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High Sensitivity Speakers Issues

Silgalias

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Hi there, I have been looking to get a set of high sensitivity speakers to pair with a low power output valve amp. I was looking at the Klipsch Reference R51M`s as they advertised 93dB. However on further research I discovered that apparently Klipsch are lying SOB`s and their speakers are no where near as sensitive :

https://www.audiosciencereview.com/...vs-measured.14072/#lg=attachment69087&slide=0

On this list I noticed that the Polk T15`s seemed to run as advertised at 89dB sensitivity. These are one of the few on the list in my sub £300 price point.
Does anyone know these bookshelf speakers? Would they pair well with a tube setup?
 
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Silgalias

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Thanks, unfortunately I`m not finding any price listings for the UK.
 
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Silgalias

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Another 2 options I was looking at were the Triangle Borea BR02 which states 89dB and the Mission LX3 mk2 at 88dB.
 

richard12511

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Hi there, I have been looking to get a set of high sensitivity speakers to pair with a low power output valve amp. I was looking at the Klipsch Reference R51M`s as they advertised 93dB. However on further research I discovered that apparently Klipsch are lying SOB`s and their speakers are no where near as sensitive :

https://www.audiosciencereview.com/...vs-measured.14072/#lg=attachment69087&slide=0

On this list I noticed that the Polk T15`s seemed to run as advertised at 89dB sensitivity. These are one of the few on the list in my sub £300 price point.
Does anyone know these bookshelf speakers? Would they pair well with a tube setup?

Klipsch definitely "lie" about their sensitivity specs. The Polk seems like maybe a decent option. At that budget, you're going to be limited to mostly bookshelf speakers, where 90+ db sensitivity is pretty rare.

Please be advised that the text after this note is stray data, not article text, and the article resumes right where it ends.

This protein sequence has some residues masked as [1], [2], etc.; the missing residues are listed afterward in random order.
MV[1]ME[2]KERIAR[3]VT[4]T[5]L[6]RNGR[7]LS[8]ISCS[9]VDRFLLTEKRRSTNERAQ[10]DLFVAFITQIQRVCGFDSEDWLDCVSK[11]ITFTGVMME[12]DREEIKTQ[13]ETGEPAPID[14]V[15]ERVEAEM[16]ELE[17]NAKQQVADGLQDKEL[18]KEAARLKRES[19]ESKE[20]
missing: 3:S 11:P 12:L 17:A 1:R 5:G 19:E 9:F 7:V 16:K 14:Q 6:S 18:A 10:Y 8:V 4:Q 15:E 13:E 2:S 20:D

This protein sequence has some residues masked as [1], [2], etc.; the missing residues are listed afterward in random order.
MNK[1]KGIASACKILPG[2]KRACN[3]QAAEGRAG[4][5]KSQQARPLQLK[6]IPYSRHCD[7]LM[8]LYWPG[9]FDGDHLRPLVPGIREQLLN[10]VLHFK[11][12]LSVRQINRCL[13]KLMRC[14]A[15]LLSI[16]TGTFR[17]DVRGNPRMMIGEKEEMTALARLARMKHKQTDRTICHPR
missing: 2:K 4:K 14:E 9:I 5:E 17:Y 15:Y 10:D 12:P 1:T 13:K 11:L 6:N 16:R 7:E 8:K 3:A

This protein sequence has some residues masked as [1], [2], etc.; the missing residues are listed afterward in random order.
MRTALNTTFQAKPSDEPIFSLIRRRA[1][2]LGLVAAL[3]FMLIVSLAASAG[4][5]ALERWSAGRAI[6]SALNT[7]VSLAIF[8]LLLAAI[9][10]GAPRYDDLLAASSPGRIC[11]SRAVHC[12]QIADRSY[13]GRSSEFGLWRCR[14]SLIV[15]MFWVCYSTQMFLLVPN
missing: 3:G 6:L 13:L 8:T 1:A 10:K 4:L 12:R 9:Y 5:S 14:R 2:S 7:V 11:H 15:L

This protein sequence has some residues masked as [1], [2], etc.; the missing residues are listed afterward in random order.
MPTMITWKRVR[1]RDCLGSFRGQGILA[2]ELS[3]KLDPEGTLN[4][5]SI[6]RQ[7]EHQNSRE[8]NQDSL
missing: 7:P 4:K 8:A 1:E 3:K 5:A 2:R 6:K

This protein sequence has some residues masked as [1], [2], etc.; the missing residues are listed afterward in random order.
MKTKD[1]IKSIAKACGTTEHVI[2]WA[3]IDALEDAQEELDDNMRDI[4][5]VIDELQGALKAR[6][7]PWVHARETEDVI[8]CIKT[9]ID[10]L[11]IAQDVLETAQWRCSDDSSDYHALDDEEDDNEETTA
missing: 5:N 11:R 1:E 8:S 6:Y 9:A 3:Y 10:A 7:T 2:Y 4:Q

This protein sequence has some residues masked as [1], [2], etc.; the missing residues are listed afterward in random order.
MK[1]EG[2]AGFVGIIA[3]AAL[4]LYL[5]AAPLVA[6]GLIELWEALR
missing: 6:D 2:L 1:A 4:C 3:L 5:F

raindance

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In the UK I'd give some Missions a try. Or some Q Acoustics (3030i). It really depends on your goals. They're a bit above average sensitivity wise. I'd avoid Wharfedale. What are the room dimensions and amplifier power and listening goals?

We're still not talking high sensitivity speakers here, so don't waste your money on an 8x8 watt SET. It'll produce sound but will likely not be in its happy operating range.
 

Mart68

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have you considered some 1970s 'Kabuki' speakers? High efficiency, high impedance, ideal for low power valve amp

Always some on eBay from Pioneer, Sansui, Akai etc
 
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Silgalias

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I have a Vieta VR610 digital A/V receiver with NEO 10 surround speakers and powered sub woofer here with me in the UK. That has been my living room surround system and I have just received the Dared MP 5BT hybrid valve amp/DAC which has 16W at 8Ohm and 25W at 4Ohm. The people at Dared recommend speakers with minimum 87dB sensitivity. I was however thinking of getting a full valve amp at a later point so was looking to find some speakers with around 90dB sensitivity.
My main listening setup has always been my Mission Cyrus 2 with the PSX power supply paired with my Epos ES14`s but they are in Spain and I am stuck here in the UK for at least another year so I have been playing with some new gear.
I listen mainly to Jazz, Rock, Punk, Metal and Prog with some Dance and Ambient and the volume is usually cranked quite high.
Its for a living room 4x4.5m with an arch to a 3x3m area carpeted but not over heavy on furniture.
 

Jim Matthews

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Pick speakers you love. Then get whatever amp is needed to make it happy. Doing it the other way around is....well........backwards.

This holds a kernel of deep truth about necessary compromise in selecting gear. The "gate" your music must pass is set by the device with the highest distortion and most shallow signal to noise ratio.

Speakers tend also to be the largest expense and visibly dominate a room.

"Fleawatt" amps that generate less single digit output require very efficient horn loaded speakers which must be large : refrigerator size large.

I would suggest that if you're still young enough to consider moving again in the next few years; smaller, less efficient designs are more portable.

I recommend the A26 kit offered through US Madisound is an honest approach to your search with broad compatibility with many amps.

The Devore two way designs are built on this approach as are Audio Note AN-E. These use conventional drivers carefully selected for optimal response. They're also ridiculously expensive for the parts used.

https://www.vandomburg.net/audio/do-it-yourself-speaker-project-seas-a26/

Drop me a PM for a more involved exploration of your search, and why I came to embrace more contemporary designs.
 

raindance

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At 89-90dB sensitivity you'll need a push pull amp of 15x15 watts at least and it will need a 4 ohm tap (because most modern speakers dip fairly low). And yes, before anyone asks, valve watts are exactly the same as transistor watts. So you'd be looking at push pull EL84, EL34, KT88/6550, 6L6, that kind of amp.